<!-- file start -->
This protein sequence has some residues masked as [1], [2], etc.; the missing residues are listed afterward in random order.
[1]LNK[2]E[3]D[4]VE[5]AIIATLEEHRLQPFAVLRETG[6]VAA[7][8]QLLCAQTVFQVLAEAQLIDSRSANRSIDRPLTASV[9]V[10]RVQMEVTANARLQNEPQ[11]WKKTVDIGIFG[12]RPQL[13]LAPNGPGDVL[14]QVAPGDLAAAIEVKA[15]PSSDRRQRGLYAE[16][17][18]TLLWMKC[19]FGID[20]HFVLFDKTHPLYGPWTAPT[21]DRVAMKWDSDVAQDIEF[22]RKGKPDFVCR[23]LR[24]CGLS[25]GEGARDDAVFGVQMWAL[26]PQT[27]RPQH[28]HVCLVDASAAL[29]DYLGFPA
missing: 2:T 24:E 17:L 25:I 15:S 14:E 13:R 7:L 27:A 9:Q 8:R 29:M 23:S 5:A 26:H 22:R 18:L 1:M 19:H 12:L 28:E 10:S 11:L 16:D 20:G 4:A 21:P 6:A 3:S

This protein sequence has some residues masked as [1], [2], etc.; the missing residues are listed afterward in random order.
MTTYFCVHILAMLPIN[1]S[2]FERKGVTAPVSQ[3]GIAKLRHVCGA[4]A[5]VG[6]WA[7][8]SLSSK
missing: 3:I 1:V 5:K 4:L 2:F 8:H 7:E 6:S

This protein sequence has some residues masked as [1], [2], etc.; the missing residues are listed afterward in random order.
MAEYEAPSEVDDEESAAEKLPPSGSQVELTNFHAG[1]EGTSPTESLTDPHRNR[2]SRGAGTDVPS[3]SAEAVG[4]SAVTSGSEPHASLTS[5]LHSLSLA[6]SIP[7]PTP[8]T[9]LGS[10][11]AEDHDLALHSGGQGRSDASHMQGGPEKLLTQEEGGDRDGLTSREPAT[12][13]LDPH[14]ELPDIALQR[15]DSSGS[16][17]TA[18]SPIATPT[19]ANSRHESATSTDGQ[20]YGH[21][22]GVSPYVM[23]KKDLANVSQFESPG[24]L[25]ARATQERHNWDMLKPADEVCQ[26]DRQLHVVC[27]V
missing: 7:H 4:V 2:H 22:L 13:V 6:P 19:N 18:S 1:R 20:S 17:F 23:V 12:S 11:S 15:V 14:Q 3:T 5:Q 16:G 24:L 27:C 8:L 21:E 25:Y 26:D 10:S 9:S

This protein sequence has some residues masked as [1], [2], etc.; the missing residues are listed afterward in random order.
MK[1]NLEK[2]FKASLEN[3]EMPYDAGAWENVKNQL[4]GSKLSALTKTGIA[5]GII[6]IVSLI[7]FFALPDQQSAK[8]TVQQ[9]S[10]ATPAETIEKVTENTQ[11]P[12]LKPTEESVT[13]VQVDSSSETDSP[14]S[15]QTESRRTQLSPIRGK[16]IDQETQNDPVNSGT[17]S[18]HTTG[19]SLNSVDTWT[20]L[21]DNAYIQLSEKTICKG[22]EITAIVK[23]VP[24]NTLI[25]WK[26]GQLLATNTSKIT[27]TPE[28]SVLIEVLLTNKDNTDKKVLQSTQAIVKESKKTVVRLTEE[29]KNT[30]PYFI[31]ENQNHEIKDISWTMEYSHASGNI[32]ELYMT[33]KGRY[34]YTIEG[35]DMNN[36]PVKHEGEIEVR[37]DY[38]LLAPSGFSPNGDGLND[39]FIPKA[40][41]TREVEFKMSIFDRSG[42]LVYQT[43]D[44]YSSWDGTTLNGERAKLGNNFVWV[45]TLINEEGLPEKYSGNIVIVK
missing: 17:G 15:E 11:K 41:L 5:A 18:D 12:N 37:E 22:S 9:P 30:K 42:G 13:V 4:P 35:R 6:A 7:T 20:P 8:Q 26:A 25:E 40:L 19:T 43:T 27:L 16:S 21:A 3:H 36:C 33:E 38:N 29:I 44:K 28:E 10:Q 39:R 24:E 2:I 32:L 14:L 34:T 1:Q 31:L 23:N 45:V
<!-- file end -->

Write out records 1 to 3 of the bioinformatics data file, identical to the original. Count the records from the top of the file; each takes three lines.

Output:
This protein sequence has some residues masked as [1], [2], etc.; the missing residues are listed afterward in random order.
[1]LNK[2]E[3]D[4]VE[5]AIIATLEEHRLQPFAVLRETG[6]VAA[7][8]QLLCAQTVFQVLAEAQLIDSRSANRSIDRPLTASV[9]V[10]RVQMEVTANARLQNEPQ[11]WKKTVDIGIFG[12]RPQL[13]LAPNGPGDVL[14]QVAPGDLAAAIEVKA[15]PSSDRRQRGLYAE[16][17][18]TLLWMKC[19]FGID[20]HFVLFDKTHPLYGPWTAPT[21]DRVAMKWDSDVAQDIEF[22]RKGKPDFVCR[23]LR[24]CGLS[25]GEGARDDAVFGVQMWAL[26]PQT[27]RPQH[28]HVCLVDASAAL[29]DYLGFPA
missing: 2:T 24:E 17:L 25:I 15:S 14:E 13:R 7:L 27:A 9:Q 8:R 29:M 23:S 5:A 26:H 22:R 18:L 1:M 19:H 12:L 28:E 10:S 11:L 16:D 20:G 4:A 21:P 6:A 3:S

This protein sequence has some residues masked as [1], [2], etc.; the missing residues are listed afterward in random order.
MTTYFCVHILAMLPIN[1]S[2]FERKGVTAPVSQ[3]GIAKLRHVCGA[4]A[5]VG[6]WA[7][8]SLSSK
missing: 3:I 1:V 5:K 4:L 2:F 8:H 7:E 6:S

This protein sequence has some residues masked as [1], [2], etc.; the missing residues are listed afterward in random order.
MAEYEAPSEVDDEESAAEKLPPSGSQVELTNFHAG[1]EGTSPTESLTDPHRNR[2]SRGAGTDVPS[3]SAEAVG[4]SAVTSGSEPHASLTS[5]LHSLSLA[6]SIP[7]PTP[8]T[9]LGS[10][11]AEDHDLALHSGGQGRSDASHMQGGPEKLLTQEEGGDRDGLTSREPAT[12][13]LDPH[14]ELPDIALQR[15]DSSGS[16][17]TA[18]SPIATPT[19]ANSRHESATSTDGQ[20]YGH[21][22]GVSPYVM[23]KKDLANVSQFESPG[24]L[25]ARATQERHNWDMLKPADEVCQ[26]DRQLHVVC[27]V
missing: 7:H 4:V 2:H 22:L 13:V 6:P 19:N 18:S 1:R 20:S 17:F 23:V 12:S 11:S 15:V 14:Q 3:T 5:Q 16:G 24:L 27:C 8:L 21:E 25:Y 26:D 10:S 9:S